Sunday, May 20, 2012

I want all of it

From The Role of Monetary Policy (17 page PDF) by Milton Friedman:

Accordingly, the authority increases the rate of monetary growth. This will be expansionary. By making nominal cash balances higher than people desire, it will tend initially to lower interest rates and in this and other ways to stimulate spending.

"cash balances higher than people desire"

Is that the problem, really? We have too much money and we don't like that, so we spend the money just to get rid of it? Really?

I don't see it.


Jazzbumpa said...

You can't have your money and spend it, too. I think the indicated tradeoff is between the desire to hold cash and the desire to get stuff.

But, to your point, it strikes me as false. The desire to hold cash seems highly artificial.

But Friedman blithely throws it out there as if it were gospel.

So much of econ is sheer bull shit.

It's really quite depressing.


The Arthurian said...

"Higher than people desire". Friedman uses that phrase, or something like it, in his later writing, too. In Free to Choose, or Money Mischief, or both. (I didn't look it up for the post.)

Perhaps he means not "people" in general, but the wealthy few, those whose assets the Fed buys when it puts more money into the economy. The 1%.

I think the Fed's method is part of the problem. If I have "financial assets" I have money I'm not spending. So, savings. If the Fed buys some of those assets, the money I get is really going into savings, not into circulation.

If Friedman is right, and I end up with more money than I desire to hold, I will probably buy some other financial assets with it. As opposed to taking the wife out to dinner, or buying new tires for the car, or getting a pet.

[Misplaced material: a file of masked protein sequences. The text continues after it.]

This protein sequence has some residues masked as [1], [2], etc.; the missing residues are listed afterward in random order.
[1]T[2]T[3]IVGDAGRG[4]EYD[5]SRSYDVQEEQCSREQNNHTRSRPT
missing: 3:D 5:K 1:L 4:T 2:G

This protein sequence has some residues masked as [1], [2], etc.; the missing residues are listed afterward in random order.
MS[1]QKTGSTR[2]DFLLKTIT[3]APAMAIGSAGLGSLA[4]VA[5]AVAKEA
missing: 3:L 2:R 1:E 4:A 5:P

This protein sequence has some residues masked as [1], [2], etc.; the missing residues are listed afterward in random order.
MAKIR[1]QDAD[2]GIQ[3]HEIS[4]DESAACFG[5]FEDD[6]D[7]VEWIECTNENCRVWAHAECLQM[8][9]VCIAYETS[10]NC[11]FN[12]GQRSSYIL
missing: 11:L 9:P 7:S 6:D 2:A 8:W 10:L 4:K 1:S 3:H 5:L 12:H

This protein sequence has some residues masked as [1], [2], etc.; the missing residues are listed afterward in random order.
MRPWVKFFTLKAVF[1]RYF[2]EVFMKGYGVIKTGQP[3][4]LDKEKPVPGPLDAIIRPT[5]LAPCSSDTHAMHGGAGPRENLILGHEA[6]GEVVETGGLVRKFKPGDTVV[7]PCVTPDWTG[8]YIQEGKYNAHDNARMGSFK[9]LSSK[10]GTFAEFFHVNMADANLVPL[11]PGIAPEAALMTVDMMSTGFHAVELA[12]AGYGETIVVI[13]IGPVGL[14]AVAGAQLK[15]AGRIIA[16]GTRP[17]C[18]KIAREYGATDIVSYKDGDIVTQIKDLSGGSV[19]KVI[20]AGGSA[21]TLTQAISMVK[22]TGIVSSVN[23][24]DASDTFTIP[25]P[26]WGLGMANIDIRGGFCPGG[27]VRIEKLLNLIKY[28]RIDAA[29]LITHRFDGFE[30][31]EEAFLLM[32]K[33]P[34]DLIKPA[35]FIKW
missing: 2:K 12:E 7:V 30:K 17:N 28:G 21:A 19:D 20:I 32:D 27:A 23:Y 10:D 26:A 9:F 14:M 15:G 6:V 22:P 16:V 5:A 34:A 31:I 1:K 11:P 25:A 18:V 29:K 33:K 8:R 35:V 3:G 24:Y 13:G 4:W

So maybe we get asset inflation from that. But we don't get a lot of real growth.

The Arthurian said...

Note also Friedman's focus on decisions to save or not save in his phrase "making nominal cash balances higher than people desire".

Contrast Keynes, from the end of Chapter Six:

"Clearness of mind on this matter is best reached, perhaps, by thinking in terms of decisions to consume (or to refrain from consuming) rather than of decisions to save. A decision to consume or not to consume truly lies within the power of the individual..."

Jazzbumpa said...

Yes, I like the Keynes quote.

We recently bought new tires - not because cash exceeded our desire to hold it, but because the old ones were worn out.

When I took her to dinner, it wasn't because money was burning a hole in my pocket. It was because we both wanted pizza.


Ohm (Ώ) said...

"We have too much money and we don't like that, so we spend the money just to get rid of it? Really?

I don't see it."

Well, to an extent, in a roundabout way. For some of the excess money that I have, I increase my consumption, then save the rest. If I buy stocks with this rest, I contribute to the markets rise, which might yield some wealth effect spending (supposed to be 4% of the increased wealth per year) from the rise.
If I put the rest in a bank, it adds to the money banks have and cld contribute to lower interest rates due to extra supply, so someone else might borrow and spend it.

All said, I don't think an economy should build itself on this. Yet America did exactly that, got obligated to keep stepping it up, so the growth continued, with everything tied to the growth rate of consumption. Yet it could not be sustained forever.

The Arthurian said...

2016 follow-up, at Reddit

and the link